Recently, Children’s Rights staff traveled to Minneapolis to take part in the National Association of Counsel for Children’s (NACC) 46th conference, From Learning to Action: Shared Accountability for Disrupting Harm and Promoting Healing. The theme recognizes that all system actors have a shared responsibility to promote family integrity, center the voices and experiences of individuals with lived expertise, engage in authentic partnerships, and actively work towards equity and justice.
The conference featured talks by keynote speakers Sandy White Hawk, a Sicangu Lakota adoptee and a national expert and spokesperson on issues of adoption and the child welfare system, and David Ambroz, a national poverty and child welfare expert and advocate. Several Children’s Rights staff members also presented on various panels. Director of Advocacy and Policy, Shereen A. White, was honored as NACC’s 2023 Outstanding Legal Advocate in recognition of her work to bridge the rights of children and parents, building coalitions, and leading advocacy campaigns to protect the integrity and well-being of families.
As a newcomer to the child advocacy space, this conference offered an exciting opportunity for me to listen and learn from experts, including those with lived experience. But what inspired me most was the willingness and excitement every attendee showed for hearing about new perspectives and ideas.
Leading with Lived Expertise
Children’s Rights Advocacy and Policy Fellow Alexandria Ware, youth advocate Marquan Teetz, and Kristen Powell, member of NACC’s National Advisory Council on Children, engaged the audience in a dialogue on the harms of so-called “child-serving” systems, and the need to replace punitive models with ones based on healing and justice.
Alexandria and her fellow presenters didn’t shy away from tough topics, and spoke unapologetically about the harms that those working within the system can cause to children and families. Dialogues such as these highlight the importance of centering the voices of lived experts in our work, and ensuring that they are not only included in the conversation, but leading it.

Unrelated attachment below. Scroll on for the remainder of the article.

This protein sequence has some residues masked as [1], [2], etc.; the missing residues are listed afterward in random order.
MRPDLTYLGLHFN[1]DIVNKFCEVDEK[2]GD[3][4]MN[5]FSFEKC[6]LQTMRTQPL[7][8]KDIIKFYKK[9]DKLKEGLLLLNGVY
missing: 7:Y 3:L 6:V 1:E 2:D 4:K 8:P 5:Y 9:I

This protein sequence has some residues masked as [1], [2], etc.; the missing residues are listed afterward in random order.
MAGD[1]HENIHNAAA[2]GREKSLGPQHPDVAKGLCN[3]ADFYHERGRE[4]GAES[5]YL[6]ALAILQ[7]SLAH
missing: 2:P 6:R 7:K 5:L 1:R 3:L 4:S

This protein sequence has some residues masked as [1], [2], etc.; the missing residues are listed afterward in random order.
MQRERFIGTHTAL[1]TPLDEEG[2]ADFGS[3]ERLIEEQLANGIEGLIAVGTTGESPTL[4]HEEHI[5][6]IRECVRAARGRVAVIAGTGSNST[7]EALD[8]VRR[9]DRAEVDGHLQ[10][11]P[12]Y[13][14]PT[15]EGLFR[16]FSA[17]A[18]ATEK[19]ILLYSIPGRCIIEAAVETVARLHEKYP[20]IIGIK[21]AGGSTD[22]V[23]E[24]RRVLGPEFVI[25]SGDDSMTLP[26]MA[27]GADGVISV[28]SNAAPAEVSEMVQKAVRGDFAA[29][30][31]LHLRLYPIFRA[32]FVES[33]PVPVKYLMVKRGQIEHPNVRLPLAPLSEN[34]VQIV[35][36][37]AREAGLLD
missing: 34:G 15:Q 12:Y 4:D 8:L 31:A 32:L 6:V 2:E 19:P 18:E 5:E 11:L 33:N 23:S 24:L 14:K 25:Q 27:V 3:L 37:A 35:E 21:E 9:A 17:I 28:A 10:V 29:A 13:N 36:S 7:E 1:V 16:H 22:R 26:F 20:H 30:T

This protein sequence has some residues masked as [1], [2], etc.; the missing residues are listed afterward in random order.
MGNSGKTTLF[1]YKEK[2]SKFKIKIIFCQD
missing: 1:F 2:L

Preserving Sibling Connections
Many children and young adults who pass through the foster system cite separation from their siblings as one of the experiences that left them with lifelong emotional scars. Leecia Welch, Deputy Litigation Director at Children’s Rights, led a panel alongside Lily Colby, founder of With Lived Experience, and lived expert Tisha Ortiz to discuss the relationship of sibling connections to positive outcomes in the foster system.
Leecia gave a background on the disparate laws related to siblings at the federal and state levels, and stressed the need for consistency and a greater focus on enforcement. A role-playing session with audience members acting the parts of children, caseworkers, and others demonstrated the lack of communication between different stakeholders within the system, and for those of us playing children, truly hammered home how youth are largely left in the dark with very little say about what is best for them.
Update on TNGD Youth in Systems
In advance of the publication of Safe Havens, a national report on current laws and policies governing transgender, nonbinary, and gender diverse (TNGD) youth in child welfare and juvenile legal systems, its co-authors provided information and discussed strategies to promote the safety and wellbeing of this uniquely vulnerable population. Panelists included Children’s Rights Senior Staff Attorney Daniele Gerard, Alexander Coccia, Senior Policy Analyst at the Center for the Study of Social Policy, Sruti Swaminthan, Staff Attorney at Lambda Legal Defense and Education Fund, and Elliott Hinkle, founder of consulting firm Unicorn Solutions.
Panelists described the current moment for TNGD youth as a time of dichotomy, with significant improvements made in some areas and jurisdictions, while at the same time in 2023 nearly half of states have laws or policies in place specifically targeting TNGD youth. Elliott described how Safe Havens centers the powerful voices of seven lived experts throughout the report to share their insights and recommendations for change.
Crisis Response for Youth
The US is in the midst of a mental health crisis, and youth are being especially affected. However, over 60% of children who suffer from depression don’t have access to mental health treatment. Additionally, youth with mental health conditions are more likely to become involved with the juvenile legal system. Children’s Rights Policy Analyst, Meredith Giovanelli, and Whitney Bunts, Senior Director of Public Policy at True Colors United, discussed the intersection of mental health and the child welfare, housing, and juvenile legal systems.
Mobile crisis response models are meant to provide a framework of care that can help meet those experiencing a mental health crisis where they are. To be truly effective and safe for the youth they serve, we must ensure that these mobile responses meet several criteria, including being non-punitive, accessible, and tailored to the needs of each individual
My days at the conference were a reminder of a lesser-known part of our job advocates – to listen and learn, constantly. And no one in attendance could have missed the message that we have so much to gain by having those with lived experience lead the conversation, and ensuring our work is guided by their expertise.